Wednesday, February 27, 2008

I'm headed to graduate school.



Six weeks ago I had no plans to attend graduate school. Then one sunny, chilly Sunday afternoon, after sharing Ivar's fish & chips with my friend Trevor down on the waterfront, he asked me whether I had considered reapplying to UCSB's Latin American & Iberian Studies program, which I almost attended two years ago. Yes, I explained, I had thought about it, but the deadline was coming up in just two days, on January 15, and it was too late to prepare another application.

Then it struck me that perhaps the program would consider my previous application, if indeed they still had it on file. I called, and they said yes, I could throw my hat back in the ring. By the end of January, I had received word that I had been accepted again, and two days ago, I learned that I have been awarded a generous UC Regents Fellowship, covering nearly all of my first year's expenses.

Incredible. I guess the research I've done in my free time over the last three years is paying off! Now I have just over a month to wrap up my life in Seattle before going on my planned research trip to Spain and family trip to Turkey, and then moving to Santa Barbara in the summer. Life has suddenly taken a very interesting turn.

Sunday, February 17, 2008

Seattle screenings of "A Little Bit of So Much Truth"

If you haven't seen it, go see it!

When the people of Oaxaca decided they'd had enough of bad government,
they didn't take their story to the media...they TOOK the media!

"A tour de force of documentary filmmaking.
Brilliantly conceived and executed."
-David Barsamian, Alternative Radio

"I love this movie.
And Jill put my name in the credits!"
-Jeremy O. Simer

Special Jury Prize
International Documentary Film Festival Tres Continentes
Caracas, Venezuela



February 20th
Seattle University
7:00 PM
Wyckoff Auditorium
Engineering Building Room 200

February 25th
University of Washington
5:00 PM
Ethnic Cultural Center
3940 Brooklyn Ave. NE

In the summer of 2006, a broad-based, non-violent, popular uprising exploded in the southern Mexican state of Oaxaca. Some compared it to the Paris Commune, while others called it the first Latin American revolution of the 21st century.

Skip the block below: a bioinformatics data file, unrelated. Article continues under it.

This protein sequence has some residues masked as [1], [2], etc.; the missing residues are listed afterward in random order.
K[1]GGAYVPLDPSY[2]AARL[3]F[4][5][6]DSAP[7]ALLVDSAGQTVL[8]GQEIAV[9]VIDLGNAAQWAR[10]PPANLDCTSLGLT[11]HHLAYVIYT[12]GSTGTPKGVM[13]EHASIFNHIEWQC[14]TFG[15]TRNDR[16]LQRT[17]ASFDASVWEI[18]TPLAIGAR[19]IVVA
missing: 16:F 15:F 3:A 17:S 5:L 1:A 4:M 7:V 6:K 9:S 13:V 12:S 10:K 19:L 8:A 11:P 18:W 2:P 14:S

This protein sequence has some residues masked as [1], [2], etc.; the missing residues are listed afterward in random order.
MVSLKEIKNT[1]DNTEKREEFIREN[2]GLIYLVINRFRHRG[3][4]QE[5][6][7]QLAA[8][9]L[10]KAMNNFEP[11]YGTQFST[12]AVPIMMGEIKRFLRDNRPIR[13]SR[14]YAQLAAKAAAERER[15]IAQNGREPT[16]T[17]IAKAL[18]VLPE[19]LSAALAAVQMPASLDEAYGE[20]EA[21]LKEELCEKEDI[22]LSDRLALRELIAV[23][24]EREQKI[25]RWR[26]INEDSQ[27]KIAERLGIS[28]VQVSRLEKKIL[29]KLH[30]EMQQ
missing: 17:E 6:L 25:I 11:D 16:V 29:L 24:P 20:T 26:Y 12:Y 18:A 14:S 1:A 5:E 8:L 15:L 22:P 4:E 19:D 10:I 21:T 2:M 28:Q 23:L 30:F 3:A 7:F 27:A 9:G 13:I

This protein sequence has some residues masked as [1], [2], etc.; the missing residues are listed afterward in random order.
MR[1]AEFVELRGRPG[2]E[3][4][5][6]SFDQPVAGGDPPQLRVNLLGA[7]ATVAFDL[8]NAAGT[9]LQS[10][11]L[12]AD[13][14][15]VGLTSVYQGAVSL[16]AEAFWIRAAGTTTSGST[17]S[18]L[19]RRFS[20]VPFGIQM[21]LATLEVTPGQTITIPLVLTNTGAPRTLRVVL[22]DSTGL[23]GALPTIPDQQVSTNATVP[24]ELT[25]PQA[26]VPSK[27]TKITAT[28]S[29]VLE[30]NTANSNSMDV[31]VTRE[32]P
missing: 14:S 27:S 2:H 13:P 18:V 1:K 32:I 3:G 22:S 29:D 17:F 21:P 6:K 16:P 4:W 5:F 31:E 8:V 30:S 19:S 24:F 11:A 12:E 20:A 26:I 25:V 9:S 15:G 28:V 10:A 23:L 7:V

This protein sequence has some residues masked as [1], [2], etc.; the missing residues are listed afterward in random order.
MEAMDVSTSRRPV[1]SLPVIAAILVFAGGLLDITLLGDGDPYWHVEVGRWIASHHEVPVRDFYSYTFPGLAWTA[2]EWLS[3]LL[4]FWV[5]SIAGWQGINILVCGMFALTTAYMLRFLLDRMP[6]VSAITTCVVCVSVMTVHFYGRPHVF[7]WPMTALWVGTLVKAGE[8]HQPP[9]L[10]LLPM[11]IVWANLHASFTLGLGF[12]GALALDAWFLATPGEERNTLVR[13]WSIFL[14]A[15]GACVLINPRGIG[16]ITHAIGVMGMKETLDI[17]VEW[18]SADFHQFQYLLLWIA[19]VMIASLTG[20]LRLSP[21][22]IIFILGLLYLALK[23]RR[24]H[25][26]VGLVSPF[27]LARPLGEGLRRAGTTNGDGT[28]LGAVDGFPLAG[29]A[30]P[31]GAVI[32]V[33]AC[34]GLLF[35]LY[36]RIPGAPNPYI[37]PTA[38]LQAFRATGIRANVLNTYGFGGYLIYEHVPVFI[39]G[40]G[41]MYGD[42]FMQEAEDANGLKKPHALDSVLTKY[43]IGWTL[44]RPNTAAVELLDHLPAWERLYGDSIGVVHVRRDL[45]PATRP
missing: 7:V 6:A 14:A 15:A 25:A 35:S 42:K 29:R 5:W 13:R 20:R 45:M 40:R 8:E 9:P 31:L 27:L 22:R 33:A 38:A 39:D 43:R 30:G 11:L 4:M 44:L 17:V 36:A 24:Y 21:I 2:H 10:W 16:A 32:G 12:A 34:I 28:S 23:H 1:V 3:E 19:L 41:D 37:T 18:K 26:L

But it was the people's use of the media
that truly made history in Oaxaca.

A 90-minute documentary, A Little Bit of So Much Truth captures the unprecedented media phenomenon that emerged when tens of thousands of school teachers, housewives, indigenous communities, health workers, farmers, and students took 14 radio stations and one TV station into their own hands, using them to organize, mobilize, and ultimately defend their grassroots struggle for social, cultural, and economic justice.

From the producer of the award-winning films, This is What Democracy Looks Like and Granito de Arena, comes this intimate, breathtaking account of the revolution that WAS televised.

More info: www.corrugate.org

Wednesday, February 06, 2008

LitFuse revisited



Last summer I participated in LitFuse, a first-time poetry gathering in Tieton, Washington, outside of Yakima. It was a fantastic two days of workshops and readings, including the open mic at the closing. It was Sunday afternoon. The sun leaned down into autumn gold, light streaked into the warehouse where we read and listened. You can hear snippets from that reading and catch glimpses from the rest of the weekend in a slideshow, at http://www.mightytieton.com/tieton_arts-humanities.html. And if you watch 'til the end, you'll hear me have the last word.

Thanks to Tieton Arts & Humanities for the scholarship that made my participation possible.

PS Although the photo above makes it look as if Paul Nelson is haranguing his "Organic Poetry" students, it was actually a good workshop.

Monday, February 04, 2008

OBAMA.

I have a hard time getting excited about any presidential candidate, because I believe an elections system that allows so many millions to be spent, and denies much intelligent debate, is profoundly corrupt.

I believe that social movements -- unions, civil rights groups, the grassroots -- are the engine for major social change, and that it is a mistake to hang too many hopes on one federal official, no matter how charming or influential.

HOWEVER, I must say that I am beginning to get excited about the spirit and the strategy of Barack Obama, and I invite you to ..

watch a rockin' music video, at http://www.dipdive.com/

and read some analysis from my man Paul Loeb:
A Dozen Reasons Why This Edwards Supporter is Backing Obama
How Obama Could Create a Long-Term Democratic Majority